When can a Man who has not Fathered or Adopted a Child be Required to Support the Child?

It might not seem fair to some, but Pennsylvania has long recognized that a man who holds himself out as the father of a minor child for a substantial period of time may be estopped or foreclosed from denying paternity, even where forensic or scientific evidence proves beyond any doubt that the man is not, in fact, the biological father.  It might seem that the mother or other guardian or custodian of the child in being allowed to extract revenue from someone not the father and, particularly, if it is an unfaithful wife, this may seem wrong.  But the right to support does not belong to the mother, guardian or custodians; it belongs to the innocent minor child.

Recently, the Pennsylvania Superior Court reaffirmed paternal estoppel and explained the law.  In the case of R.K.J. v. S.P.K., Judge Musmanno, for the Superior Court, affirmed the application of the Westmoreland County Court of Common Pleas of the doctrine of paternity by estoppel.

In R.K.J. v. S.P.K., child support was ordered over the objection of the Obligee who, without question, was not the biological father and did not want to pay support.  But the Obligee was present at the child’s birth, lived with the child and his mother for the first six (6) years of his life and, during those six (6) years claimed the child as his dependent for tax purposes.  Obligee held himself out to the public as the father of the child, even though he and the child’s mother knew he was not the biological father.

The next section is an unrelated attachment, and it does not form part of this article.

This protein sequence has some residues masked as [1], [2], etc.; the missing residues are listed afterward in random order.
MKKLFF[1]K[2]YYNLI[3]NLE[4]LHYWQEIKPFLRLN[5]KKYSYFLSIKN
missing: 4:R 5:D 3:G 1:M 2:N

After the Obligee and mom broke up, mother filed a claim for support and the Obligee denied paternity.

On appeal to the Superior Court, Obligee says the trial court only determined it was in the child’s economic interest to get support from him.  He asserted the standard required is not economic interest, but rather is psychological best interest.

The Superior Court said that the principal good to serve the best interest of the child.  Quoting the Supreme Court, the Superior Court said:

“Absent any overriding equities in favor of the putative father, such as fraud, the law cannot permit a party to renounce even an assumed duty of parentage when by doing so, the innocent child would be victimized.  Relying upon the representation of the parental relationship, a child naturally and normally extends his love and affection to the putative parent.”

The Court concluded that paternity by estoppel “continues to pertain in Pennsylvania, but it will apply only where it can be shown, on a developed record, that it is in the best interests of the involved child.”

A party will not be allowed to renounce paternity which victimizes the child.  The court must allow a putative father to exercise his legal rights.  The court will consider the closeness of the child’s relationship to the putative father and the harm that would come to the child if the putative father was allowed to renounce his relationship.  Finally, the court considers the child’s need to continuity, financial support and psychological security arising from an established parent-child relationship.